Game #9-269: Niagara Purple Eagles at Brown BearsJanuary 8, 2013 7:00 pm
Pizzitola Sports Center
PROVIDENCE, R.I. - You try not to assume things in life, but if you're anything like me, you do anyway. Maybe you don't. Maybe it's a character flaw.
I should get proper directions to arenas I've never been to before, but I usually just assume that the basketball arena would be somewhere on the campus. Or, at the very least, there would be signs to said gym
on the campus.
But the Ivy League can be a little different when it comes to athletics and their place in the world sometimes. Getting to Brown was slightly easy, basically just go toward downtown and then go up College Hill. And College
Hill is no joke, it's a pretty steep climb.
I reached the center of campus, and granted it was dark by now and the students were still on break, but no signs for the Pizzitola Center, where Brown was supposed to take on Niagara in about 45 minutes. Finally, I stumbled upon a campus map, which told me I was a few blocks away from the athletic complex, which also included the football stadium.
One thing that's always a dead giveaway
that you're in the right spot is the visiting bus, and it would appear that Niagara drove all the way from Buffalo to Providence, which makes a little sense because their next two games are at Saint Peter's and Fairfield, meaning it's probably a mini-vacation for the Purple Eagles.
The next issue, of course, is parking, and I just slid into the next spot I could find, hoping I wouldn't eventually get a ticket (I didn't). Alas, there seemed to be no way into the arena the bus was parked outside of, but when I finally got to the front, it was Meehan Arena, which seemed nice, except it was for hockey.
Hockey? That wasn't going to help me.
I now had the choice of a well-lit building across the walkway or the not so illuminated building next door. I could have asked someone at this point (or any point, really), but you know, right? We just don't do that.
Both looked just as fair, but I chose the closer one, and that made all the difference. Because, of course, it was the Pizzitola Center at long last.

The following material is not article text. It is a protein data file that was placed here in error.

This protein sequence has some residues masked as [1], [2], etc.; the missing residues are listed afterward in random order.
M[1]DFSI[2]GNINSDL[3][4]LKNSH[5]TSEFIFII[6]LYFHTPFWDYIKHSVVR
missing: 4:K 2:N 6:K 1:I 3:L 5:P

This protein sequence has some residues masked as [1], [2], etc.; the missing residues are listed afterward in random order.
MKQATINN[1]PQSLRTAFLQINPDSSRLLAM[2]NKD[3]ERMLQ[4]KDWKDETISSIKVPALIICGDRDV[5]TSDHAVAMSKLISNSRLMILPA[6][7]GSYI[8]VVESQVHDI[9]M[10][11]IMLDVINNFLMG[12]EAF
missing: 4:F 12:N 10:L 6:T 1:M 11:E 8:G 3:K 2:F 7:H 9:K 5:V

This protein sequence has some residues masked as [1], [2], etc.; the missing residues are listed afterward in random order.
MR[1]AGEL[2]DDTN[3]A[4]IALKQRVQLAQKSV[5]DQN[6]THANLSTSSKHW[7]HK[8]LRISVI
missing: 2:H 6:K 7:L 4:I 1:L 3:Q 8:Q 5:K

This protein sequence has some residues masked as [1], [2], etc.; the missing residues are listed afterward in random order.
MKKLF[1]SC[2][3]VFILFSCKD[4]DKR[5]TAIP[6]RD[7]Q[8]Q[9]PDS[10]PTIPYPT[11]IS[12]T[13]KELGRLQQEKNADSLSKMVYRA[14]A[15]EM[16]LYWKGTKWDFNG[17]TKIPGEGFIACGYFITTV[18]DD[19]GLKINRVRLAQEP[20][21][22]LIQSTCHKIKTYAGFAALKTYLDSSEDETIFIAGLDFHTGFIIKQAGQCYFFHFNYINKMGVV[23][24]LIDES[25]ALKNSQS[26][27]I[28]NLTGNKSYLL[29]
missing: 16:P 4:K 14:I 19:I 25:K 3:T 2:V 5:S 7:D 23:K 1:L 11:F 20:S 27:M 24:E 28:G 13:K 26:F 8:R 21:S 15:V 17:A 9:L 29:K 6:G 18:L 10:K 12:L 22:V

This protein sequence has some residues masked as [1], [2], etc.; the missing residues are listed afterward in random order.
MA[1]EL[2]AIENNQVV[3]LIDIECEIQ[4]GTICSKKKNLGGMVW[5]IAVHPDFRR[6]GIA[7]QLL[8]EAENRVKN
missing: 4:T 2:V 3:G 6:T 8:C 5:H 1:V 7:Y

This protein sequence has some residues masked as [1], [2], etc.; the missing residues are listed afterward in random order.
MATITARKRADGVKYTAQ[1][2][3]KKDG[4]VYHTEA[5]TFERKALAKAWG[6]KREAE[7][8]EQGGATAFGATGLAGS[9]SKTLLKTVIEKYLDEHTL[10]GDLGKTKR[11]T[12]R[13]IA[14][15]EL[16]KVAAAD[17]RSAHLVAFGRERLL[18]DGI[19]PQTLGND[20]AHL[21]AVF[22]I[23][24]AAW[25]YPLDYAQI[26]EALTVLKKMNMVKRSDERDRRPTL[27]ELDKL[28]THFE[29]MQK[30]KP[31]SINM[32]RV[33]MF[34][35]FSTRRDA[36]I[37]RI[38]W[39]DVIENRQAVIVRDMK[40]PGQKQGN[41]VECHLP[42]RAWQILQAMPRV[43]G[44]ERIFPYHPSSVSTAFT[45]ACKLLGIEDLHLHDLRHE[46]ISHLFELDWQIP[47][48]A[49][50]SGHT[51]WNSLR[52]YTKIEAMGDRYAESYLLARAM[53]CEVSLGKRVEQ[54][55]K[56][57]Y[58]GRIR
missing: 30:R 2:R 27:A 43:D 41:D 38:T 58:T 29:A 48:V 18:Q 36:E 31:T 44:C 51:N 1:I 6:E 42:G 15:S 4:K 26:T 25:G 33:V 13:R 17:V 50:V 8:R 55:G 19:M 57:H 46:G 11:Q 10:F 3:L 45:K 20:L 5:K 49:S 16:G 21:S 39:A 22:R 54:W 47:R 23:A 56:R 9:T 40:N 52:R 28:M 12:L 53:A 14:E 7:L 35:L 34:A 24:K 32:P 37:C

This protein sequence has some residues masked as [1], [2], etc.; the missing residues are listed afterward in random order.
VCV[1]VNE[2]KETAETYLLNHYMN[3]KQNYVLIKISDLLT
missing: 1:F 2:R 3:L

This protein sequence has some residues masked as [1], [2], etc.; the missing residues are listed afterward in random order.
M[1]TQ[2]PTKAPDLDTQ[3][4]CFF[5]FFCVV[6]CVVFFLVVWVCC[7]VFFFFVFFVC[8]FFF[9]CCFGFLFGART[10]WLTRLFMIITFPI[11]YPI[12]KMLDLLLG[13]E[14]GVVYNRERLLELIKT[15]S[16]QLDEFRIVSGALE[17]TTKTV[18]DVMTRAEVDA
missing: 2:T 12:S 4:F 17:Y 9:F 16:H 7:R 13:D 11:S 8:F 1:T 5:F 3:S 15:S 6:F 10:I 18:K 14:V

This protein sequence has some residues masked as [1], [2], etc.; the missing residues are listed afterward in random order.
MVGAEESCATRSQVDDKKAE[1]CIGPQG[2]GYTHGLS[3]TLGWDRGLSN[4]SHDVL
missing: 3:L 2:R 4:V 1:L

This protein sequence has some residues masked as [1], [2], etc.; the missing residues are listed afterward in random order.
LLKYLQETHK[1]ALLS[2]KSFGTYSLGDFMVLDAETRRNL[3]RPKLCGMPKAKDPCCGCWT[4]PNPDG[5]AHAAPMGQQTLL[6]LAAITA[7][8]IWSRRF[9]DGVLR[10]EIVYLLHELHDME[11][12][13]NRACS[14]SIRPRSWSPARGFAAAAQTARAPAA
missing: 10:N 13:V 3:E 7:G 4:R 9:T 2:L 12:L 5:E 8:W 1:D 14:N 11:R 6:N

Where were all the fans? Well, it was a non-conference game on a Tuesday night. In fact, one of the several dozen people walked in and yelled from the small skybox above: "Hey, I thought all the games were going to be sold out after the last one!"
He was kidding, of course, but the Pizzitola Center was full in Brown's last home game two weeks ago, because it was cross-town rival Providence's first visit to the Brown campus in three decades. It might be another 30 years before they come back after the Bears picked up the Red Line Upset.
Once inside, the Pizzitola Center was a very nice mid-major gym, cozy but well-lit, and they actually let me take the Subway I had bought at a rest stop an hour earlier in with me so it was a win-win.
Someone actually forgot to erase the notes from the preceding women's practice off of the gym wall, but there wasn't too much insight there.
It was a bizarre time for a non-conference game for Niagara, who was already 3-1 in the MAAC, but - as I said - they seemed (with no classes yet) to have some time to kill this week, so why not Providence? A game like this also shows how hard scheduling is in the Ivy League, which not only has only 14 conference games, but also no conference tournament, meaning that most don't begin the games that count until next weekend (Brown will take on Division III Daniel Webster on Saturday).